Brazilian Fordism in Historical

Elizabeth Bortolaia Silva

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This essay traces the evolution of Fordism in Brazil from the period before 1964 until the early 1990s. The central emphasis is on the importance of the political regime and economic policies for the development of particular styles of management at the national and factory levels.

There is a consensus in the literature that the process of managerial modernization is very recent in Brazil. This process was driven by the multinationals in the early 1980s, not much latter than in some more economically advanced countries. But the diffusion and depth of changes have been narrower and shallower than in the latter.

There is also a basic understanding that the process is too new and that the country is too entangled in harsh economic conditions and political uncertainties, for researchers and policy makers to discern clearly the contours of the present style of management and to define its future trajectory. I aim to shed light on this debate by exploring the options and paths ahead through a review of the historical trajectory of fordist styles of management in Brazil.

The picture of current conditions in the modern industrial sector in Brazil shows restricted scope for extensive adoption of 'Japanese' practices, or 'lean production' strategies. Actually, these strategies appear in some firms (in the same way that these labels appear in the academic literature) without regard for the overall context of their development or the background conditions out of which they developed. This points to a need to develop a clear framework for research in the field. This paper is an attempt in this direction.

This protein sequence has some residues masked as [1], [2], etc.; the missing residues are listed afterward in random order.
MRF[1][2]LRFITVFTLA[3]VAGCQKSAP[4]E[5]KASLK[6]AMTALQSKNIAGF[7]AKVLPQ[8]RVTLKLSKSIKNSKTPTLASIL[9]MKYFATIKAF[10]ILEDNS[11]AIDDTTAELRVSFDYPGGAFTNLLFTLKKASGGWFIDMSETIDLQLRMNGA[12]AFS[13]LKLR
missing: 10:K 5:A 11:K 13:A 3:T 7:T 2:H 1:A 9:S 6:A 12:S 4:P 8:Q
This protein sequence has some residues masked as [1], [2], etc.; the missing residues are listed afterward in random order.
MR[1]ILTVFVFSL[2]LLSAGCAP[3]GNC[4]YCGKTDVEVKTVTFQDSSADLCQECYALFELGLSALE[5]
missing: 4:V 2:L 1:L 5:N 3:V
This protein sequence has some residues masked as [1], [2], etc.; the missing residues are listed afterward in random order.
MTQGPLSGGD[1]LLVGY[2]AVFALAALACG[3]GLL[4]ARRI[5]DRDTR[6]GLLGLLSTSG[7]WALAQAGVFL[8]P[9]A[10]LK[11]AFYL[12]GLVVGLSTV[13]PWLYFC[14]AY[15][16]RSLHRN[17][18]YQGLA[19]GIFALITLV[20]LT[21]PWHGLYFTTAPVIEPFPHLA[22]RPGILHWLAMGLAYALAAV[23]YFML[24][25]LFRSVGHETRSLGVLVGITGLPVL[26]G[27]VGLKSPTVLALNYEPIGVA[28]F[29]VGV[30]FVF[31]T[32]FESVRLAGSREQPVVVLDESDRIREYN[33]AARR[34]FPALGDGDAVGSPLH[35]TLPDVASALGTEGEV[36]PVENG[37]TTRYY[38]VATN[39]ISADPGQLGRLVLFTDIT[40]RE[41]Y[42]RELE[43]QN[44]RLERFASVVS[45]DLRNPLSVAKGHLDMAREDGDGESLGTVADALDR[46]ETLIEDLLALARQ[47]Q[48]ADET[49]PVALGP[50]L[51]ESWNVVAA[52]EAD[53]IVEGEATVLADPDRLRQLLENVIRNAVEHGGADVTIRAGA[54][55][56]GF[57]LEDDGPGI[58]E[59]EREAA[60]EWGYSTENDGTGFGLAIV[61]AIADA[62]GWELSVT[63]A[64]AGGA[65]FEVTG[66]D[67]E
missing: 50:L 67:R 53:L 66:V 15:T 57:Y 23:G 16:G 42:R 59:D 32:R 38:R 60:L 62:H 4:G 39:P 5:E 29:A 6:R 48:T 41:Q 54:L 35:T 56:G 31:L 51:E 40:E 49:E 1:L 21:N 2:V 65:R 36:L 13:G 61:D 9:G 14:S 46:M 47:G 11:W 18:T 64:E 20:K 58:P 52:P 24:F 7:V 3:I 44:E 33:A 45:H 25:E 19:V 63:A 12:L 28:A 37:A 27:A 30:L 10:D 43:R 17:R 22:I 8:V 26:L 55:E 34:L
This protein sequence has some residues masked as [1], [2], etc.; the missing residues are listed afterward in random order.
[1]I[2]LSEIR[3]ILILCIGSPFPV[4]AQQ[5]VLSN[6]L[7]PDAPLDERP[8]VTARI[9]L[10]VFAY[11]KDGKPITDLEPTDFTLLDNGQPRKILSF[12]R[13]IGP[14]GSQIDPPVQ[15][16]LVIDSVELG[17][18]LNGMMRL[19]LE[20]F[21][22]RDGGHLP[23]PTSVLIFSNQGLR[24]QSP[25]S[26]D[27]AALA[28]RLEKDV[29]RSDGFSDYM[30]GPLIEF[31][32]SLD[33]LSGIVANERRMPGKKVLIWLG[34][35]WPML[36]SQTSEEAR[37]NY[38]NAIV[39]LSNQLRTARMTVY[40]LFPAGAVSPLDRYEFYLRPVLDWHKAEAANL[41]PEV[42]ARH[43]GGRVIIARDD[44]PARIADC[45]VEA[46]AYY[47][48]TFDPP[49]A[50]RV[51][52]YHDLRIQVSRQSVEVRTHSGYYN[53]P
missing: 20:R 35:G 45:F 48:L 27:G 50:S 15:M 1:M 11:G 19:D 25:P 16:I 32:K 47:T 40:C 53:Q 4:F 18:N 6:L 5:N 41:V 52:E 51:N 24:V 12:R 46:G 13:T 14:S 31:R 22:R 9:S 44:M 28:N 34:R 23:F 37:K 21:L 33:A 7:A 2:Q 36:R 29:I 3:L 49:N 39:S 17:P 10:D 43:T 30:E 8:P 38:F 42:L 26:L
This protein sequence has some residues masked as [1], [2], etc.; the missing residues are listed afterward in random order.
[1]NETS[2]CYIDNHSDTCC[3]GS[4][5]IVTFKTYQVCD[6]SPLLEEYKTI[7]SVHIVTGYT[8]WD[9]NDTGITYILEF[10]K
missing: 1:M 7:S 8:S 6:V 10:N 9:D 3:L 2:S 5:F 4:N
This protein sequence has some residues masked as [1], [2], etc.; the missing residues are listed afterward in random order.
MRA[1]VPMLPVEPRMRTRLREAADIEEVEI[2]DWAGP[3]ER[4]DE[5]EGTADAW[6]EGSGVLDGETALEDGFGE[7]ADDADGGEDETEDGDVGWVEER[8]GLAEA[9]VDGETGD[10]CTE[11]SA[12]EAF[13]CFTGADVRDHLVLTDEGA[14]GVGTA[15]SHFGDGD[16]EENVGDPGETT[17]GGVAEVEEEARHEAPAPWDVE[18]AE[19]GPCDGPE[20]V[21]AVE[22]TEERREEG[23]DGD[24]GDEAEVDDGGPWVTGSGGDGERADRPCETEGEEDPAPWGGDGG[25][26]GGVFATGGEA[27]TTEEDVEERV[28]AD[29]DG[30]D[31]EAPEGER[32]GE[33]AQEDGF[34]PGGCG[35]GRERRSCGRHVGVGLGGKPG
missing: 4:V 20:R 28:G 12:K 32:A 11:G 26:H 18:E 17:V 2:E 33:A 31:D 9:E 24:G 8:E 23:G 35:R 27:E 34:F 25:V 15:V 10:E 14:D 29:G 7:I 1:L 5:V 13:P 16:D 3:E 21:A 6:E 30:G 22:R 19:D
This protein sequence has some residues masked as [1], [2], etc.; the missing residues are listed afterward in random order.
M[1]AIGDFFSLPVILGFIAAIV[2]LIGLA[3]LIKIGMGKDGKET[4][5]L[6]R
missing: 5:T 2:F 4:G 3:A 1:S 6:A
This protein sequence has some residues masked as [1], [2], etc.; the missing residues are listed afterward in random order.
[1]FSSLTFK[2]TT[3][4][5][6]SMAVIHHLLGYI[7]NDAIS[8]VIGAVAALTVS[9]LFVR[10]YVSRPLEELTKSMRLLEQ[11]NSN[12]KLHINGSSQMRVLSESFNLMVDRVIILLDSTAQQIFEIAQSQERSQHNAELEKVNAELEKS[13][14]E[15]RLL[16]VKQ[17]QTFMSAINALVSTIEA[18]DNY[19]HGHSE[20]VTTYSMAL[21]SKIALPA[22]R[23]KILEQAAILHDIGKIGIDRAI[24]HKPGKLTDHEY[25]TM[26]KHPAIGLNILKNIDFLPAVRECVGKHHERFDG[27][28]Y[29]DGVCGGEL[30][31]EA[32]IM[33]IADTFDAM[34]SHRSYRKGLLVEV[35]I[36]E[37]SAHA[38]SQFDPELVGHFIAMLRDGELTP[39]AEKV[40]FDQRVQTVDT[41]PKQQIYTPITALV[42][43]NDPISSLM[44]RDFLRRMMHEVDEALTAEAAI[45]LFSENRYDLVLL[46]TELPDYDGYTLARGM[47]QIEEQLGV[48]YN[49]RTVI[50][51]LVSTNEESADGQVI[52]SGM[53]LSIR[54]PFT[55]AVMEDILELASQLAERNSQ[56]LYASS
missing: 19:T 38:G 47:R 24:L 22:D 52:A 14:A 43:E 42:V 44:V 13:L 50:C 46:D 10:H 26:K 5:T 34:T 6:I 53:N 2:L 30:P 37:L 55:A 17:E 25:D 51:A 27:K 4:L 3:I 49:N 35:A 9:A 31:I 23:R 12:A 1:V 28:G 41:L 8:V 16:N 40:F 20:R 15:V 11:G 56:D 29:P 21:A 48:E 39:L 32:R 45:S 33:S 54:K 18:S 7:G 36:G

In the following pages, I explore Brazilian fordism in historical perspective by distinguishing and analysing five different styles and periods of management. The first, dominant before the military coup of 1964 is paternalist fordism. The second, prevailing during the dictatorship, from 1964 to the late 1970s is authoritarian fordism. In the 1980s the changes in technology and production management remade the pattern, introducing flexibilities in line with international trends towards democratizing fordism. The two alternative, or perhaps combined, styles prevailing in the 1990s are characterized as nostalgic fordism and/or post fordism.

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